November 2018

Colin Conroy, LC, MIES
Senior Lighting Designer
Lightcraft


Q: How did you first get started in the lighting industry?
Growing up in Ireland, I very much desired to be part of the design community from the early beginnings, but at that time, unfortunately, there was a lack of employment opportunities in the industry. This was before Ireland joined the European Union and before the Celtic Tiger came alive. Software engineering was the most practical pursuit for me in academia and for attaining a stable job with prospects, and I graduated from Griffith College in Dublin with a degree in that area. When I made the bold move to New York City many years later, I thought, let’s be bolder and do exactly what I really want to do in life. With this in mind, I went back to college to study interior design at FIT in 2002. It was a great decision and a new beginning as a second career! In those early classes, lighting stood out, and I felt an affinity toward mastering the art of architectural lighting. New York City is a great place to be in the field of design where we are surrounded by so many astonishing projects with amazing lighting design.
Local museum exhibitions feature retrospectives of talented artists that use light as their medium, such as Dan Flavin, Robert Irwin, and James Turrell, who have made an influential impact on the way we look at light. I feel very fortunate to be living in New York City and to be part of the Lightcraft team working with Susannah Gilbard for the past six years. Lightcraft continues to play a role in my growth and passion as a lighting designer.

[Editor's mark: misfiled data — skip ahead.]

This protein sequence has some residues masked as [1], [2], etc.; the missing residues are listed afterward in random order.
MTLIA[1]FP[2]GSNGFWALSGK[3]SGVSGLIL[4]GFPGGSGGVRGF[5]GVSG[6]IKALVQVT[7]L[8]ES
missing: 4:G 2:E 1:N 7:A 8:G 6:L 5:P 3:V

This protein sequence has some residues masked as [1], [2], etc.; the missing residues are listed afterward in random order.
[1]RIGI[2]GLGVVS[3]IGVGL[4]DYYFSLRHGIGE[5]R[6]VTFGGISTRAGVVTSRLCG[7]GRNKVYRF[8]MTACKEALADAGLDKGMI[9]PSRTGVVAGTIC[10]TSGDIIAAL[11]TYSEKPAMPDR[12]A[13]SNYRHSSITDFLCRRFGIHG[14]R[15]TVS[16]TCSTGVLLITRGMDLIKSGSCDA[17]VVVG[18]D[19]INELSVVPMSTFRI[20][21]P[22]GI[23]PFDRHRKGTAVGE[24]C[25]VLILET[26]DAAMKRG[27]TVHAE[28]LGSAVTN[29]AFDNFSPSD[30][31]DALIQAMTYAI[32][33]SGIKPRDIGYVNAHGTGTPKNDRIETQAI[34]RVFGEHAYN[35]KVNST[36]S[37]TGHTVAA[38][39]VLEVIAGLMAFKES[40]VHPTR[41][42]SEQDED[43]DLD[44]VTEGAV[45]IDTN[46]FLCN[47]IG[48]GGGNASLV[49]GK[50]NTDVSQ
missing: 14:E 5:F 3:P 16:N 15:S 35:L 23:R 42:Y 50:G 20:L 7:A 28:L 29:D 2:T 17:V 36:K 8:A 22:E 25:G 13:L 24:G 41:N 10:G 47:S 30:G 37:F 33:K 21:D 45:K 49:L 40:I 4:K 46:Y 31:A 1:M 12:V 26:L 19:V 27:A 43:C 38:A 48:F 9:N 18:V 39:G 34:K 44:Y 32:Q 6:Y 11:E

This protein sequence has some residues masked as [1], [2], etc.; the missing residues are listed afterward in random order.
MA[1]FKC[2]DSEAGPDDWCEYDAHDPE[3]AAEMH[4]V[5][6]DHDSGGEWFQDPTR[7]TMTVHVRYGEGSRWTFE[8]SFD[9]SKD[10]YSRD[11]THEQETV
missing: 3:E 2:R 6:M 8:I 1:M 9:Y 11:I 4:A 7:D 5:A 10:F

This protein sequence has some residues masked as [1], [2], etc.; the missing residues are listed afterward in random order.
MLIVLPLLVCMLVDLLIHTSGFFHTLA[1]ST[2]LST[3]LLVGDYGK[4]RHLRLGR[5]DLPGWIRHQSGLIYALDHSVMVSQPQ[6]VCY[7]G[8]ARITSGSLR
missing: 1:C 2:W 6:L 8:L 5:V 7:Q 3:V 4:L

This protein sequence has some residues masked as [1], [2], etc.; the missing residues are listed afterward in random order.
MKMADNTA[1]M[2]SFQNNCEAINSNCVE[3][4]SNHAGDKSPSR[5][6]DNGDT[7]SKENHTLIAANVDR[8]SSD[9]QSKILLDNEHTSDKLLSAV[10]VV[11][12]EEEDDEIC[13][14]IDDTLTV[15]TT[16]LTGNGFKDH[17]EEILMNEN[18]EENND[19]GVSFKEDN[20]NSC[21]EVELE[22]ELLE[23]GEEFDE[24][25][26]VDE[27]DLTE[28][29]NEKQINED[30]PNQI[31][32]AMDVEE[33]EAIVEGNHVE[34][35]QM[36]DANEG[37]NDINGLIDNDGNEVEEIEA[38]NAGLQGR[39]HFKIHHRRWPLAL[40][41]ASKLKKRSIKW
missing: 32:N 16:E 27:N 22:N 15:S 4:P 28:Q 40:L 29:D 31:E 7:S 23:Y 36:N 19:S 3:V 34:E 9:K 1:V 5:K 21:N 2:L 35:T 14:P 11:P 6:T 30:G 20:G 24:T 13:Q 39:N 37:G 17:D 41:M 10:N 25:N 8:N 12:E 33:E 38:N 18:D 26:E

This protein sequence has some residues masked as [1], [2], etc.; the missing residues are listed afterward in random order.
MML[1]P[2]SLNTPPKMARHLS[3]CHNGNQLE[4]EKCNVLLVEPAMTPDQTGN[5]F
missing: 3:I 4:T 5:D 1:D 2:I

Q: How did you first get involved in the IESNYC?
Shortly after I began working at Cline Bettridge Bernstein Lighting Design (CBBLD), I realized very quickly how the IESNYC was part of the daily life of every lighting designer. My first year attending the Lumens Awards opened my mind to all the possibilities and opportunities that the Section and the lighting community has to offer. As a guest lecturer of the IESNYC Education Fundamentals of lighting class, I was made aware of all the individuals from varying backgrounds who are interested in learning more about the many facets of lighting design.

Q: How do you see your role as member of the IESNYC?
I have been recently appointed to be co-chair with Mike Barr of the IESNYC Sponsorship Committee. I am excited to work with the committee to help gain yearly financial support from our IESNYC calendar sponsors. Our sponsors help the lighting community in so many ways. We have begun our 2019 campaign, and hope to raise more awareness about the importance of the program in the coming weeks.

Q: In your opinion, what are the best assets of the IESNYC?
I like to encourage new designers to learn more about the lighting field through the IESNYC. The Section has such an active group of members who are very talented and passionate about their roles and expertise. The IESNYC joins the New York lighting community into one big family. The IESNYC schedules events throughout the year in a handy fold-out calendar, which we always enjoy receiving and displaying in our office. This year I took part in the fourth annual Moonlighting event, which is a collaboration between the IESNYC, IALDNY and DLFNY, showcasing the hobbies and passions that members of the lighting community pursue outside of work. I exhibited my illustrations using pen and ink hatching technique.